The internet is an efficient way for you to stay connected with family and friends. On the flipside, like any public environment, you need to be aware and cautious. Fraudsters and scammers have particularly been active at trying to trick unsuspecting victims during the Covid-19 pandemic. Just as locks on your doors can help you secure your home and belongings, there are steps you can take to safeguard your computer and personal information. Even the most tech-savvy among us can become the target of con artists. Recognizing the signs of online fraud is an important first line of defence – and, fortunately, there are a few simple tactics you can use to protect yourself.
Common internet scams
Phishing/spoofing is when someone tries to trick you, typically by email or text message, into revealing valuable personal information, like your Social Insurance Number (SIN). A typical scenario involves a scammer impersonating your bank in an email to get you to enter your personal or banking details into a fraudulent website to gain access to your money.
Forex and investment scams use false or fraudulent claims to solicit investments or loans. You might notice claims on social media (Facebook, Twitter), on websites or in your email promising outsized returns for trading in foreign currency and offshore investment “opportunities.” These scams typically ask for help moving money out of a country, with the offer to share the proceeds.
Malware/scareware/ransomware is malicious software designed to damage or disable computer systems. In the case of ransomware, the cybercriminal will block your access to your computer until you pay a ransom, typically in virtual currency such as bitcoin (which will make their crime less traceable).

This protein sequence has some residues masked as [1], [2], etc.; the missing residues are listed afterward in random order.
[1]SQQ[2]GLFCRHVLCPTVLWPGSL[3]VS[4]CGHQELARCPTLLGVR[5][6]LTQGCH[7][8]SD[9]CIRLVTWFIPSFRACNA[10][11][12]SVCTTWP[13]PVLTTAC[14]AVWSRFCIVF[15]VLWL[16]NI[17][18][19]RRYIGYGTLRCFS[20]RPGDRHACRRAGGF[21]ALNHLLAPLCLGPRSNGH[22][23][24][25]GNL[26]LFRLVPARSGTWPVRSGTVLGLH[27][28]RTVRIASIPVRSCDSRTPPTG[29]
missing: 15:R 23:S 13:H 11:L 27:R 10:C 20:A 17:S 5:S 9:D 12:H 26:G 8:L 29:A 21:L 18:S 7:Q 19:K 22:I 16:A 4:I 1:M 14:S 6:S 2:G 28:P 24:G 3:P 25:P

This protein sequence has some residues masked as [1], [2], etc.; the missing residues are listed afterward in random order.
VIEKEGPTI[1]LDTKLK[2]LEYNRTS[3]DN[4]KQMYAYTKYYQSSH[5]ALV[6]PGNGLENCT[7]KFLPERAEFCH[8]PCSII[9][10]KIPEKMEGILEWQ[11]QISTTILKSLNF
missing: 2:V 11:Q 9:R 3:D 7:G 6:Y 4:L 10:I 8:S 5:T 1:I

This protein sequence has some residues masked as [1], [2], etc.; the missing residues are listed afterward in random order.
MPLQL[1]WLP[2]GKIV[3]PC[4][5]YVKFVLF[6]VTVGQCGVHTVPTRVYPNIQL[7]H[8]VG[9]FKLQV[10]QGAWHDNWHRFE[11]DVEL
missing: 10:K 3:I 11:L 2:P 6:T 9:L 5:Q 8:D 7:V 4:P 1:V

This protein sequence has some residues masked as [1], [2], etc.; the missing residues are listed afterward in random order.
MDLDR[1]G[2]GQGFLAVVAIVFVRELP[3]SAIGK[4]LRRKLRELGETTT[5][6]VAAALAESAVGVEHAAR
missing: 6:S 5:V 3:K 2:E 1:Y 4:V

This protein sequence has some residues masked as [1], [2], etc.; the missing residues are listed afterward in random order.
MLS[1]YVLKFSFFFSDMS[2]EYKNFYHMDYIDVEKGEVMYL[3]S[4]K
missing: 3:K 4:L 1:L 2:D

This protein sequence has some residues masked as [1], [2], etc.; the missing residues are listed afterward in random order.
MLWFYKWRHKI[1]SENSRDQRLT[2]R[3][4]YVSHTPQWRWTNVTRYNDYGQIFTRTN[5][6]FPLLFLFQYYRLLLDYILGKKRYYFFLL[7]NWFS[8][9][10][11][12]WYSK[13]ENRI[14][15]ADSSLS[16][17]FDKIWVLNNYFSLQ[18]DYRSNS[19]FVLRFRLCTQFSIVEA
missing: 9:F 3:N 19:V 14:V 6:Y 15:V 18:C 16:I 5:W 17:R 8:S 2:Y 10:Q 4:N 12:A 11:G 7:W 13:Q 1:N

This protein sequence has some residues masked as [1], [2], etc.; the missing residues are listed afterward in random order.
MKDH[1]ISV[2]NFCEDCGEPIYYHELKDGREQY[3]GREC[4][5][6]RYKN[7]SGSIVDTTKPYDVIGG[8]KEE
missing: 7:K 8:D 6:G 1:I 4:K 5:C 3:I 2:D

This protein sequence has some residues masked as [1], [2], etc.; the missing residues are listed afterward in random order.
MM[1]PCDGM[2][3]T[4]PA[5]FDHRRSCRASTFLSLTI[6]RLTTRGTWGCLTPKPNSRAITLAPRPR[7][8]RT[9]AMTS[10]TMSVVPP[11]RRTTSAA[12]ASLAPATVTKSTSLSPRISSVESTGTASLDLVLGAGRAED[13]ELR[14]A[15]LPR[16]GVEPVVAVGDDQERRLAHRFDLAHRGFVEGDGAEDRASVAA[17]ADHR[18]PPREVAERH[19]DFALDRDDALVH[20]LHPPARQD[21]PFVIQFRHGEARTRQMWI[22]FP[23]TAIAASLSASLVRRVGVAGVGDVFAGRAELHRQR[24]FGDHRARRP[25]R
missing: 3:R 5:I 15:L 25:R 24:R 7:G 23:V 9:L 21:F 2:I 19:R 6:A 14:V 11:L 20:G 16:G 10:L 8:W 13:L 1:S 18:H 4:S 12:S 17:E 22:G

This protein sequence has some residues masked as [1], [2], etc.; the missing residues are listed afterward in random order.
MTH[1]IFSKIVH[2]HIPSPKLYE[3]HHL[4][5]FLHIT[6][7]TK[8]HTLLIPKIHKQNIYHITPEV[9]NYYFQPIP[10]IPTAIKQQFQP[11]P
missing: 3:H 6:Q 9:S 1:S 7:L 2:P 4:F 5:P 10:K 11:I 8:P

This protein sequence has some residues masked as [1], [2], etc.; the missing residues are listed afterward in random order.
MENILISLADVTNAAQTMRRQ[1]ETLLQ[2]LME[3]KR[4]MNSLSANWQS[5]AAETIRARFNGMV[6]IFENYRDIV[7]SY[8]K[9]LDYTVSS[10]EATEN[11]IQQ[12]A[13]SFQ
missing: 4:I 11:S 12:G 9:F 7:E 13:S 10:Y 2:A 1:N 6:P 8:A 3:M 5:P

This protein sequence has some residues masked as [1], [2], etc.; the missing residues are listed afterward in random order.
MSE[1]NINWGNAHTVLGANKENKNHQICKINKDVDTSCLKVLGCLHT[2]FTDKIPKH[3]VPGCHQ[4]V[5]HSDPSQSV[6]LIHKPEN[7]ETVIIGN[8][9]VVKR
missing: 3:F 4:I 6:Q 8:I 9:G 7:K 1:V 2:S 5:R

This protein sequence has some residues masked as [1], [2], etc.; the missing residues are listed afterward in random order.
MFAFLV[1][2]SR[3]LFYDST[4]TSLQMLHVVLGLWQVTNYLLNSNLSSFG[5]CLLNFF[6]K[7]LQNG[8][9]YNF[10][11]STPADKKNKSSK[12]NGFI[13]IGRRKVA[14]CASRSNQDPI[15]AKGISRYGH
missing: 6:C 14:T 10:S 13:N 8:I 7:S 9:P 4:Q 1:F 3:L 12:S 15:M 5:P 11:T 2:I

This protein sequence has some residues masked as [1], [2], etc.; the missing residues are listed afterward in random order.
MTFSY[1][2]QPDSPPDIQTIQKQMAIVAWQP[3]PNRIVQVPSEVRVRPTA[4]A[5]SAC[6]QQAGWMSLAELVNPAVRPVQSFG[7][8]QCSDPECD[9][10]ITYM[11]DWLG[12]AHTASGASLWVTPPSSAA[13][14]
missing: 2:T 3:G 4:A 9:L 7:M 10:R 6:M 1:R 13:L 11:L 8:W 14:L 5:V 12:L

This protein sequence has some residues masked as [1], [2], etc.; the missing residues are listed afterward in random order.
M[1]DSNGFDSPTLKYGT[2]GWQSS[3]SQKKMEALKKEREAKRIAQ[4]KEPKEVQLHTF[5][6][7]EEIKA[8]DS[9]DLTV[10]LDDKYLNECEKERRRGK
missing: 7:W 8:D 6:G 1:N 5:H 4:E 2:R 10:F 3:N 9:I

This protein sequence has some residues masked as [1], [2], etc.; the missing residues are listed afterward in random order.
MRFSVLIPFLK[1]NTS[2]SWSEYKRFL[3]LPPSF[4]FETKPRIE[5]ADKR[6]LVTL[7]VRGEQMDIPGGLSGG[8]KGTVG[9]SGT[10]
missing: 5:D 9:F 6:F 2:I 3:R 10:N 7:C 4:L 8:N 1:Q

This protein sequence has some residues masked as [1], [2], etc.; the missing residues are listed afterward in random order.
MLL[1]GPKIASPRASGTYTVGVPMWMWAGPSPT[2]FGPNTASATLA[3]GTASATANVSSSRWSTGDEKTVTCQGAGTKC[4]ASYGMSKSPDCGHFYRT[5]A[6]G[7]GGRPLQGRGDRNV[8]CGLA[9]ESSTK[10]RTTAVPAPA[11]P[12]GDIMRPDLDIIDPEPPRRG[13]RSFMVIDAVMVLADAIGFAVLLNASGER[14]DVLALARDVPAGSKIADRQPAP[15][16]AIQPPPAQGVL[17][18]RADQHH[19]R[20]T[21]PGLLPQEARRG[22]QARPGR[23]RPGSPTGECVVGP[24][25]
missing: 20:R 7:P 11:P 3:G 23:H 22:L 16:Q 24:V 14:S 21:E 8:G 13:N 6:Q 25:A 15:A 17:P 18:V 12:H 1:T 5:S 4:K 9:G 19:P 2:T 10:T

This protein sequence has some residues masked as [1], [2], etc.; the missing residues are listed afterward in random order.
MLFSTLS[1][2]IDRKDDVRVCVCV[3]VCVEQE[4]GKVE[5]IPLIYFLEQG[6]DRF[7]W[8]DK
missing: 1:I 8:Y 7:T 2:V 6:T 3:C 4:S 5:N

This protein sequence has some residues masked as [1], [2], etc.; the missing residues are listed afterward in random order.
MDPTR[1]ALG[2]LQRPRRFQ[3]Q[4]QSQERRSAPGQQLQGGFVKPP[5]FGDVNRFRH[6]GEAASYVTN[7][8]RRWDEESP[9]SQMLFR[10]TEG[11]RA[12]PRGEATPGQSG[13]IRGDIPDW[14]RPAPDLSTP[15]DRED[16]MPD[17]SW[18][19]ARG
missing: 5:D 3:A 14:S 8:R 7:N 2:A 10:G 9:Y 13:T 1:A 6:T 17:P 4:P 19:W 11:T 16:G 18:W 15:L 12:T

Cybersecurity best practices
Critical steps to protecting your digital life include:
Using passwords and a password manager. A good password manager will generate and save strong passwords, then autofill them on the associated website or login screen as needed. No more memorizing or keeping unsafe paper records.
Using security software. Install anti-virus software and anti-spyware on your devices from a reliable source and keep it updated. Steer clear of apparent security updates from pop-up ads or emails – they may be malware that could infect your computer. a firewall is another step you can take to fend off hackers who might try to crash your computer or delete or steal sensitive information.
Having the latest operating system. Be sure your computer operating system reflects the most recent update, which can include patches to fix newly identified security holes.
Being watchful with downloads. Carelessly downloading attachments from your email can circumvent even the most vigilant anti-virus software. Never open email attachments from people you don't know and be wary of any unexpected attachments forwarded to you from those who you do know, but who may be unwittingly spreading malicious code because their accounts were hacked.
Turning off your computer. Shutting down your computer severs an attacker's connection, be it spyware or a botnet, which is a string of connected computers that may be using your computer's resources to find other unwitting victims.
When online, embrace your inner skeptic
While there’s no foolproof method for staying safe online, you can take meaningful steps to avoid and deter criminal encounters. A healthy dose of skepticism is useful here. Take what you see online with a grain of salt, question claims that seem too good to be true and keep important details about yourself private. All these actions can go a long way in ensuring you’re as safe on your computer as you are in real life – or IRL, for the tech-savvy.